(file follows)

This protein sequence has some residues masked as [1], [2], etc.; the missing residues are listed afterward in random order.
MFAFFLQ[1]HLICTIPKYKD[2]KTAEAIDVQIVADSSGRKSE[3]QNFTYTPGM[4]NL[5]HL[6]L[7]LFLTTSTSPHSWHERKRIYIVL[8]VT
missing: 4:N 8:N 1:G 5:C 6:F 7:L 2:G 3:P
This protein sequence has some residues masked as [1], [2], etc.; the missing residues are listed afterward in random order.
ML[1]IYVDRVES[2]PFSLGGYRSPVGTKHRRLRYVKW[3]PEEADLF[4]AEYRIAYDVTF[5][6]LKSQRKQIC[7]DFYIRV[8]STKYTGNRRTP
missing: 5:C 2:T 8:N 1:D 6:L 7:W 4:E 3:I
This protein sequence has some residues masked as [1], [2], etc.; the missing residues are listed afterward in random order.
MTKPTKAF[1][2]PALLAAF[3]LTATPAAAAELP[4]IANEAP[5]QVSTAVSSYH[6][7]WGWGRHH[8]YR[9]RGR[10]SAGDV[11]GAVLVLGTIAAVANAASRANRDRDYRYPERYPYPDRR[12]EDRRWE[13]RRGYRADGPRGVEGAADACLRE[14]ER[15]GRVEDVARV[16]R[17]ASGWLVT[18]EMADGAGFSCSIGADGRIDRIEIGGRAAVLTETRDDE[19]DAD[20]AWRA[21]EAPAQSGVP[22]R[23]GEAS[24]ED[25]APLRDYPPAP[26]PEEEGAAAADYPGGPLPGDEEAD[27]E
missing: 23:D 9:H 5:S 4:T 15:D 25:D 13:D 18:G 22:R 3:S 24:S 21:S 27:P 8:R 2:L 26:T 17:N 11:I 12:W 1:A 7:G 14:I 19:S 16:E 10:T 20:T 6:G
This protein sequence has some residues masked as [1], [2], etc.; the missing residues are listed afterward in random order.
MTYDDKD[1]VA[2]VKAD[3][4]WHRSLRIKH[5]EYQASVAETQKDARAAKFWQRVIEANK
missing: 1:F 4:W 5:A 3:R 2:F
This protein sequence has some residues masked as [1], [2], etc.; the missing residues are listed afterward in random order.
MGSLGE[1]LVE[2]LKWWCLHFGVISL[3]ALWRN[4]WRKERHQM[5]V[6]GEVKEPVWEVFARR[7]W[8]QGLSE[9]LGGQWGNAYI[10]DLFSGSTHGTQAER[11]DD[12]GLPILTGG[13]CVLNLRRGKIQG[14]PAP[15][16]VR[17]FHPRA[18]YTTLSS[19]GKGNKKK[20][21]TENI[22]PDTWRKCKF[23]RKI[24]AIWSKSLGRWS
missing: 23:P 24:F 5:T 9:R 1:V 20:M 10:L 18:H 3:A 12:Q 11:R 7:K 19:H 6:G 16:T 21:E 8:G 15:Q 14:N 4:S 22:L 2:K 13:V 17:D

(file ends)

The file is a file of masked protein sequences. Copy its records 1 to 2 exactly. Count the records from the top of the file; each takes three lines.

This protein sequence has some residues masked as [1], [2], etc.; the missing residues are listed afterward in random order.
MFAFFLQ[1]HLICTIPKYKD[2]KTAEAIDVQIVADSSGRKSE[3]QNFTYTPGM[4]NL[5]HL[6]L[7]LFLTTSTSPHSWHERKRIYIVL[8]VT
missing: 4:N 8:N 1:G 5:C 6:F 7:L 2:G 3:P
This protein sequence has some residues masked as [1], [2], etc.; the missing residues are listed afterward in random order.
ML[1]IYVDRVES[2]PFSLGGYRSPVGTKHRRLRYVKW[3]PEEADLF[4]AEYRIAYDVTF[5][6]LKSQRKQIC[7]DFYIRV[8]STKYTGNRRTP
missing: 5:C 2:T 8:N 1:D 6:L 7:W 4:E 3:I